Let's create an issue for it https://github.com/Polymer/lit-element/issues/643.

For now apparently, the only way is to rely on a private api. :see_no_evil:
Also, we needed to move the value sync to updated so it gets executed after every dom render.

_requestUpdate(name, oldValue) {
  super._requestUpdate(name, oldValue);
  if (name === 'value') {
    if (this.value === 'cat') {
      this.log('We like cats too :)');
    }
  }
}

updated(changedProperties) {
  super.updated(changedProperties);
  if (changedProperties.has('value')) {
    this.inputEl.value = this.value;
  }
}

and here is the updated test for the logging

it('logs "We like cats too :)" if the value is set to "cat"', async () => {
  const el = /** @type {A11yInput} */ (await fixture(html`
    <a11y-input></a11y-input>
  `));
  const logSpy = sinon.spy(el, 'log');

  el.value = 'cat';
  expect(logSpy.callCount).to.equal(1);
  expect(logSpy.calledWith('We like cats too :)')).to.be.true;

  // different values do NOT log
  el.value = 'foo';
  expect(logSpy.callCount).to.equal(1);

  el.value = 'cat';
  expect(logSpy.callCount).to.equal(2);
});

wow, that was a little tougher than expected but we did it 💪

SUMMARY:
✔ 7 tests completed
TOTAL: 7 SUCCESS

Running Tests Without Karma Framework

The Karma framework is powerful and feature-rich, but sometimes we might want to pare-down our testing regiment. The nice thing with everything we proposed so far is that we only used browser-standard es modules with no need for transpilation, with the one exception of bare modules specifiers.
So just by creating a test/index.html.

<!DOCTYPE html>
<html>
<head>
  <meta charset="utf-8">
  <link href="../node_modules/mocha/mocha.css" rel="stylesheet" />
  <script src="../node_modules/mocha/mocha.js"></script>
  <script src="../node_modules/@webcomponents/webcomponentsjs/webcomponents-bundle.js"></script>
</head>
<body>
  <div id="mocha"></div>
  <script>
    mocha.setup('bdd');
  </script>

  <script type="module">
    import './a11y-input.test.js';
    import './my-app.test.js';

    mocha.checkLeaks();
    mocha.run();
  </script>
</body>
</html>

and opening it via owc-dev-server in chrome, it will work perfectly fine.
We got everything up and running without webpack or karma - sweet :hugs:

Do the Cross-Browser Thing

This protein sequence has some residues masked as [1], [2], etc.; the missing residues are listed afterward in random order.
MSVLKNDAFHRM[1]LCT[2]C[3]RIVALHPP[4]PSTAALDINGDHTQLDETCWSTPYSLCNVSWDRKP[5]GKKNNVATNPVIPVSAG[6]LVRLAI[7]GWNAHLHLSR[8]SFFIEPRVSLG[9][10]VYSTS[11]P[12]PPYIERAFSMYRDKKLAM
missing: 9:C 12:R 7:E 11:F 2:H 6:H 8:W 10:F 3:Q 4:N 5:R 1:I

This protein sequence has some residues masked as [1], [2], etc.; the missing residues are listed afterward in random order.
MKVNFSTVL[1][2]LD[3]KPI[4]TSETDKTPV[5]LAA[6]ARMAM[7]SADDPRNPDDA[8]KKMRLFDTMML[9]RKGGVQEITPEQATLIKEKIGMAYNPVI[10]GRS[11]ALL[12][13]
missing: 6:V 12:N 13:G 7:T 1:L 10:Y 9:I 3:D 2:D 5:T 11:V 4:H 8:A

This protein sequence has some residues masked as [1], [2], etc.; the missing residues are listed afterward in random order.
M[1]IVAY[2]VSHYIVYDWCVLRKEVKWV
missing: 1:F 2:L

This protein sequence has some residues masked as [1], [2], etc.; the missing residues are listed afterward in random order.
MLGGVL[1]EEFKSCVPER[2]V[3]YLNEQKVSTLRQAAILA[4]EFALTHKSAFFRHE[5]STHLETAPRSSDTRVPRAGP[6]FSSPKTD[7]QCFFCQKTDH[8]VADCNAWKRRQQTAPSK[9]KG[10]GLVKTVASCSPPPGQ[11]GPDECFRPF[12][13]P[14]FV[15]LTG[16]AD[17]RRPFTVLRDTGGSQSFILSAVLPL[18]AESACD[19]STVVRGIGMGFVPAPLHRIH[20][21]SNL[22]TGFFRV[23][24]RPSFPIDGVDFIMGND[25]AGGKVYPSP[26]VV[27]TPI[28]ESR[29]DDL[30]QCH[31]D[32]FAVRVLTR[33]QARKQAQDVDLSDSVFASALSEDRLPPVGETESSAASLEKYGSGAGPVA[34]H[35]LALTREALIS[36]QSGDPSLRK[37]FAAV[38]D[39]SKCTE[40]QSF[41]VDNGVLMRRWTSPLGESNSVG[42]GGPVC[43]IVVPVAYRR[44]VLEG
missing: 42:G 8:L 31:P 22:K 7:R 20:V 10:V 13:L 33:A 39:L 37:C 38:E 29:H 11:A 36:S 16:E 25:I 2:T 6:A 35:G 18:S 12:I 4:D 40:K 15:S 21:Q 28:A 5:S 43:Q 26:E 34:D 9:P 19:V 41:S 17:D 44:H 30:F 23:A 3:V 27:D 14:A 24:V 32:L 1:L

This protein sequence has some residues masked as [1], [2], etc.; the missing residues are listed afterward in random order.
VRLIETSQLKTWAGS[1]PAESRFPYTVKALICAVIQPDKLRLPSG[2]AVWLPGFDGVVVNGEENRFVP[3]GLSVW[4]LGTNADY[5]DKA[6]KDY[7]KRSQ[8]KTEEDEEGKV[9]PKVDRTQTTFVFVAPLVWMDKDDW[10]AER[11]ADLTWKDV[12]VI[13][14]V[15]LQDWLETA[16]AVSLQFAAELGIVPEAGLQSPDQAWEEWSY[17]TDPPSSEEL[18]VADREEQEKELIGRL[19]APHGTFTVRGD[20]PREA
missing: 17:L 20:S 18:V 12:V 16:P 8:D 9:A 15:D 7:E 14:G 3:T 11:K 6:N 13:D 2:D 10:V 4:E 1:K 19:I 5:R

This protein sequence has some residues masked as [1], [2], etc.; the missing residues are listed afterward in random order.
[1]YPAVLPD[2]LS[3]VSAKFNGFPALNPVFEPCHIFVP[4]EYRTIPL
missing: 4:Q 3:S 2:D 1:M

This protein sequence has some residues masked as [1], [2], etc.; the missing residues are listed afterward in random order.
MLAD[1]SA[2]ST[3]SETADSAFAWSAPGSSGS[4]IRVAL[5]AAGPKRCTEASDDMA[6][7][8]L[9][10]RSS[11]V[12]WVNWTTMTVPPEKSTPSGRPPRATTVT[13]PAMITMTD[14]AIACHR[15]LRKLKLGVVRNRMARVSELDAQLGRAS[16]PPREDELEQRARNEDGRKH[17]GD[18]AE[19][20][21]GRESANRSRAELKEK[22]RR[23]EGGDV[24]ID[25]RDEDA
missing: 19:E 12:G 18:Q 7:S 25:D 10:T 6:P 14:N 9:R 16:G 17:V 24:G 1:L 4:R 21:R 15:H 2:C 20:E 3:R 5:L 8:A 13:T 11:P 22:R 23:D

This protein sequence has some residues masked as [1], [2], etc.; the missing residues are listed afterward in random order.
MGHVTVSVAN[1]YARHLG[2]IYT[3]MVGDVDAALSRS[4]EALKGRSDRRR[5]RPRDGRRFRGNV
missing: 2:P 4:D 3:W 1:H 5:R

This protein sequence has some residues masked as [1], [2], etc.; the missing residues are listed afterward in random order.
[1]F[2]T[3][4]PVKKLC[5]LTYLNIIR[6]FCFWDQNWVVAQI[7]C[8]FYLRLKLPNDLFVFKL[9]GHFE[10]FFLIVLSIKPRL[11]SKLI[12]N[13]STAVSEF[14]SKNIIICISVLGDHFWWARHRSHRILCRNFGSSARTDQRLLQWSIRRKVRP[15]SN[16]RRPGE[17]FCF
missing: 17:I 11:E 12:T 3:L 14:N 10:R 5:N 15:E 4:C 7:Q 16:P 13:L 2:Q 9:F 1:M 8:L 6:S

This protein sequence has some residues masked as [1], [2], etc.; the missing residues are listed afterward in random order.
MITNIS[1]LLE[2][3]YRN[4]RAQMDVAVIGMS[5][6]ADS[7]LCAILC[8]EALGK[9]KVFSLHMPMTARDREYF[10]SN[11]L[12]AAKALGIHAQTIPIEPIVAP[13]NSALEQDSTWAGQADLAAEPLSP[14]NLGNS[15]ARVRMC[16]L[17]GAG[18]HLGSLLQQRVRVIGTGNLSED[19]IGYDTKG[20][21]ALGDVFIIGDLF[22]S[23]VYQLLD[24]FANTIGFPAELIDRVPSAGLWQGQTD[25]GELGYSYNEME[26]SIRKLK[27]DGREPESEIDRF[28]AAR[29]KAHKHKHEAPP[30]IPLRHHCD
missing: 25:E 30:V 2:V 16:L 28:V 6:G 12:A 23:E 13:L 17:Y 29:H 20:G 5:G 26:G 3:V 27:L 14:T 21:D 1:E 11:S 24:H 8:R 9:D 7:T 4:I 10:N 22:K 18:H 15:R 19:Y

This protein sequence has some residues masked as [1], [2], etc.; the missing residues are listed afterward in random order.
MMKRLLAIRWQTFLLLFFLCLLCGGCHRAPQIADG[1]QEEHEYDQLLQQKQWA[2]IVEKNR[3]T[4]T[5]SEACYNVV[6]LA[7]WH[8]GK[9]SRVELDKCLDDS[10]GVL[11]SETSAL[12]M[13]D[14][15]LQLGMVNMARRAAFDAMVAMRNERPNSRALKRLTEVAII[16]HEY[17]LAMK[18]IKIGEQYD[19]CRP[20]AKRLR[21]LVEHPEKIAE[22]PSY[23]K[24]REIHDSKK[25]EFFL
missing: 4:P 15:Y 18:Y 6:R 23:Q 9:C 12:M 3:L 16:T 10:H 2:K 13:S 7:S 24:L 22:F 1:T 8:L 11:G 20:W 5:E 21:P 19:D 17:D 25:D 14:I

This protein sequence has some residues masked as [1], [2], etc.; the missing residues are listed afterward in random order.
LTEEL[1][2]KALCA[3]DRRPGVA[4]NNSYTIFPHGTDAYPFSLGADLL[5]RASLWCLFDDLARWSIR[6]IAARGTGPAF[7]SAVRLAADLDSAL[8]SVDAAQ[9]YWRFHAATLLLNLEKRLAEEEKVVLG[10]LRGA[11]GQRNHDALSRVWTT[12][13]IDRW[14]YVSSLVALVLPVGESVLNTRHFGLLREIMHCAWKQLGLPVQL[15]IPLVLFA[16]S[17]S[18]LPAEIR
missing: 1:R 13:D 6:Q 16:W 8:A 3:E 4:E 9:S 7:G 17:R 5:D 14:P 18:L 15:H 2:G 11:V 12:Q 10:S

We now feel pretty comfortable with our web component. It's tested and covered; there's just one more step - we want to make sure it runs and is tested in all browsers.

Open WC recommends BrowserStack for cross-browser testing. If you haven't set it up yet, you can do it now - here is the link again - https://open-wc.org/testing/.

So let's just run it

npm run test:bs

SUMMARY:
✔ 42 tests completed
TOTAL: 42 SUCCESS

Yeah, that works nicely! :hugs:

If there are failing tests it will output them in the summary with the specific browser where it failed.

SUMMARY:
✔ 40 tests completed
✖ 2 tests failed

FAILED TESTS:
  a11y input
    ✖ has a static shadowDom
      Firefox 64.0.0 (Windows 10.0.0)
      Safari 12.0.0 (Mac OS X 10.14.0)
    expected '<slot name="label">\n</slot>\n<slot name="input">\n</slot>\n<style>\n</style>\n' to equal '<slot name="label">\n</slot>\n<slot name="input">\n</slot>\n'

      + expected - actual

       <slot name="label">
       </slot>
       <slot name="input">
       </slot>
      -<style>
      -</style>

If you need to debug a particular browser:

  • npm run test:legacy:watch
  • visit http://localhost:9876/debug.html with that browser (either it locally or via browserstack)
  • select a specific test (or use it.only() in code)
  • start debugging

Also if you want to adjust the browser that gets tested you can adjust your karma.bs.config.js.

For example, if you want to add the Firefox ESR to your list.

module.exports = config => {
  config.set(
    merge(bsSettings(config), createBaseConfig(config), {
      browserStack: {
        project: 'testing-workflow-for-web-components',
      },
      browsers: [
        'bs_win10_firefox_ESR',
      ],
      // define browsers
      // https://www.browserstack.com/automate/capabilities
      customLaunchers: {
        bs_win10_firefox_ESR: {
          base: 'BrowserStack',
          browser: 'Firefox',
          browser_version: '60',
          os: 'Windows',
          os_version: '10',
        },
      },
    }),
  );

  return config;
};

Or maybe you want to test only 2 specific browsers?

merge.strategy({
  browsers: 'replace',
})(bsSettings(config), createBaseConfig(config), {
  browserStack: {
    project: 'testing-workflow-for-web-components',
  },
  browsers: [
    'bs_win10_ie_11',
    'bs_win10_firefox_ESR',
  ],
}),

Note: This uses the webpack merge strategies replace.

Quick Recap

  • Testing is important for every project. Be sure to write as many as you can.
  • Try to keep your code coverage high, but remember it's not a magic guarantee, so it doesn't always need to be 100%.
  • Debug in the browser via npm run test:watch. For legacy browsers, use npm run test:legacy.watch.

What's Next?

  • Run the tests in your CI (works perfectly well together with BrowserStack). See our recommendations at automating.

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Make sure to check out our other tools and recommendations at open-wc.org.

Thanks to Pascal and Benny for feedback and helping turn my scribbles to a follow-able story.